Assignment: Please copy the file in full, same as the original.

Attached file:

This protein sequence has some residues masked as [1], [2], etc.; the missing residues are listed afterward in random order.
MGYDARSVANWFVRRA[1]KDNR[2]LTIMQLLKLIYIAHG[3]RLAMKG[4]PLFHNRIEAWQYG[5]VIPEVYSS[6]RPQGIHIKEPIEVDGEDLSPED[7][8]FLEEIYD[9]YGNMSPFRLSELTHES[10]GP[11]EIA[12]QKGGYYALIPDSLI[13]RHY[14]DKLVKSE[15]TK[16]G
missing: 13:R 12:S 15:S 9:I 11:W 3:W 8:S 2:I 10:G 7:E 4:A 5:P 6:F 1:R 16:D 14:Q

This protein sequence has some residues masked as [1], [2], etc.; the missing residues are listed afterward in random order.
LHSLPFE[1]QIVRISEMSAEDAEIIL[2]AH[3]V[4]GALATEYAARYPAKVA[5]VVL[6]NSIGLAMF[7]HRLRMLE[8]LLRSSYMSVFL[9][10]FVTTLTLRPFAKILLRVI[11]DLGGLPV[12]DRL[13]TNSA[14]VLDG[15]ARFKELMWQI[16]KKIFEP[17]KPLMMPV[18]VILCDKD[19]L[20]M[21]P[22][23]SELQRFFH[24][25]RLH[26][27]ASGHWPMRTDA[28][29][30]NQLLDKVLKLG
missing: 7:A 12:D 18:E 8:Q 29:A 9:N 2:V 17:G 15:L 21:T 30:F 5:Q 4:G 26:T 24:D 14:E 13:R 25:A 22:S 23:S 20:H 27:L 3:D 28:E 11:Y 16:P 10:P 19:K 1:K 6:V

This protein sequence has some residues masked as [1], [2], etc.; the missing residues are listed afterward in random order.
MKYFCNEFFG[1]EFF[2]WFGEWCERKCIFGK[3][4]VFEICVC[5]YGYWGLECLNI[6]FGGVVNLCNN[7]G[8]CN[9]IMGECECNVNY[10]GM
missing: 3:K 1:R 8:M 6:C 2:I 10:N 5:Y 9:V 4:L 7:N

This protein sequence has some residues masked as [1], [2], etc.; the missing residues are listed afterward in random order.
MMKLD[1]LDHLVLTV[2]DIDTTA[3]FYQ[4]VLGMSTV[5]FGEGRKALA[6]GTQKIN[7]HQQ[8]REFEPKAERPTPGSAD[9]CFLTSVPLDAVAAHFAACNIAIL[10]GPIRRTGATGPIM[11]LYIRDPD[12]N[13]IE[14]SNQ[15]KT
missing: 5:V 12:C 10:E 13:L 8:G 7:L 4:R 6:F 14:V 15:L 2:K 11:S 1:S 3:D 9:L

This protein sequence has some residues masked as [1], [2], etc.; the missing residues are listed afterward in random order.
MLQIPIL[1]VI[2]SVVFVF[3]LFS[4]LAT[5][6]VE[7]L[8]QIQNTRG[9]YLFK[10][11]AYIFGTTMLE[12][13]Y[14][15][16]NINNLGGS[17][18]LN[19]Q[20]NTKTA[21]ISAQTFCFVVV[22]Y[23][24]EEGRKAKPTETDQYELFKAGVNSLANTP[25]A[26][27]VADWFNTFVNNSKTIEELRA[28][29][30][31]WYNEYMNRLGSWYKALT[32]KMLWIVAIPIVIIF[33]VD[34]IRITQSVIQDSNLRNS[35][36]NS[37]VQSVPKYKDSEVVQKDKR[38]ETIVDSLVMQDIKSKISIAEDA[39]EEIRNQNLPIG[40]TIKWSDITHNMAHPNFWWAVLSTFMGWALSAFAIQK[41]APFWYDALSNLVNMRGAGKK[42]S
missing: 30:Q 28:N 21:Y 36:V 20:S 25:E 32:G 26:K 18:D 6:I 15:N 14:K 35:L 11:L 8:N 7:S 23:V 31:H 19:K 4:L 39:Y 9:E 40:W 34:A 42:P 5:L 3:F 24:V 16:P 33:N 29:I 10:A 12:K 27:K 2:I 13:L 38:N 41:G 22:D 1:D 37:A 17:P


This protein sequence has some residues masked as [1], [2], etc.; the missing residues are listed afterward in random order.
MGYDARSVANWFVRRA[1]KDNR[2]LTIMQLLKLIYIAHG[3]RLAMKG[4]PLFHNRIEAWQYG[5]VIPEVYSS[6]RPQGIHIKEPIEVDGEDLSPED[7][8]FLEEIYD[9]YGNMSPFRLSELTHES[10]GP[11]EIA[12]QKGGYYALIPDSLI[13]RHY[14]DKLVKSE[15]TK[16]G
missing: 13:R 12:S 15:S 9:I 11:W 3:W 8:S 2:I 10:G 7:E 4:A 5:P 6:F 1:R 16:D 14:Q

This protein sequence has some residues masked as [1], [2], etc.; the missing residues are listed afterward in random order.
LHSLPFE[1]QIVRISEMSAEDAEIIL[2]AH[3]V[4]GALATEYAARYPAKVA[5]VVL[6]NSIGLAMF[7]HRLRMLE[8]LLRSSYMSVFL[9][10]FVTTLTLRPFAKILLRVI[11]DLGGLPV[12]DRL[13]TNSA[14]VLDG[15]ARFKELMWQI[16]KKIFEP[17]KPLMMPV[18]VILCDKD[19]L[20]M[21]P[22][23]SELQRFFH[24][25]RLH[26][27]ASGHWPMRTDA[28][29][30]NQLLDKVLKLG
missing: 7:A 12:D 18:E 8:Q 29:A 9:N 2:V 17:G 15:L 21:T 30:F 5:Q 4:G 26:T 24:D 14:E 13:R 25:A 22:S 23:S 20:H 27:L 3:D 28:E 11:Y 16:P 10:P 19:K 1:K 6:V

This protein sequence has some residues masked as [1], [2], etc.; the missing residues are listed afterward in random order.
MKYFCNEFFG[1]EFF[2]WFGEWCERKCIFGK[3][4]VFEICVC[5]YGYWGLECLNI[6]FGGVVNLCNN[7]G[8]CN[9]IMGECECNVNY[10]GM
missing: 3:K 1:R 8:M 6:C 2:I 10:N 5:Y 9:V 4:L 7:N

This protein sequence has some residues masked as [1], [2], etc.; the missing residues are listed afterward in random order.
MMKLD[1]LDHLVLTV[2]DIDTTA[3]FYQ[4]VLGMSTV[5]FGEGRKALA[6]GTQKIN[7]HQQ[8]REFEPKAERPTPGSAD[9]CFLTSVPLDAVAAHFAACNIAIL[10]GPIRRTGATGPIM[11]LYIRDPD[12]N[13]IE[14]SNQ[15]KT
missing: 5:V 12:C 10:E 13:L 8:G 7:L 4:R 6:F 14:V 15:L 2:K 11:S 1:S 3:D 9:L

This protein sequence has some residues masked as [1], [2], etc.; the missing residues are listed afterward in random order.
MLQIPIL[1]VI[2]SVVFVF[3]LFS[4]LAT[5][6]VE[7]L[8]QIQNTRG[9]YLFK[10][11]AYIFGTTMLE[12][13]Y[14][15][16]NINNLGGS[17][18]LN[19]Q[20]NTKTA[21]ISAQTFCFVVV[22]Y[23][24]EEGRKAKPTETDQYELFKAGVNSLANTP[25]A[26][27]VADWFNTFVNNSKTIEELRA[28][29][30][31]WYNEYMNRLGSWYKALT[32]KMLWIVAIPIVIIF[33]VD[34]IRITQSVIQDSNLRNS[35][36]NS[37]VQSVPKYKDSEVVQKDKR[38]ETIVDSLVMQDIKSKISIAEDA[39]EEIRNQNLPIG[40]TIKWSDITHNMAHPNFWWAVLSTFMGWALSAFAIQK[41]APFWYDALSNLVNMRGAGKK[42]S
missing: 30:Q 28:N 21:Y 36:V 20:S 25:E 32:G 26:K 18:D 6:I 15:N 14:K 35:L 11:L 8:N 7:S 23:V 31:H 19:K 4:L 39:Y 9:E 40:W 34:A 42:P 5:L 3:F 24:V 16:P 33:N 29:I 10:A 12:K 27:K 2:I 13:L 38:N 41:G 22:D 1:D 37:A 17:P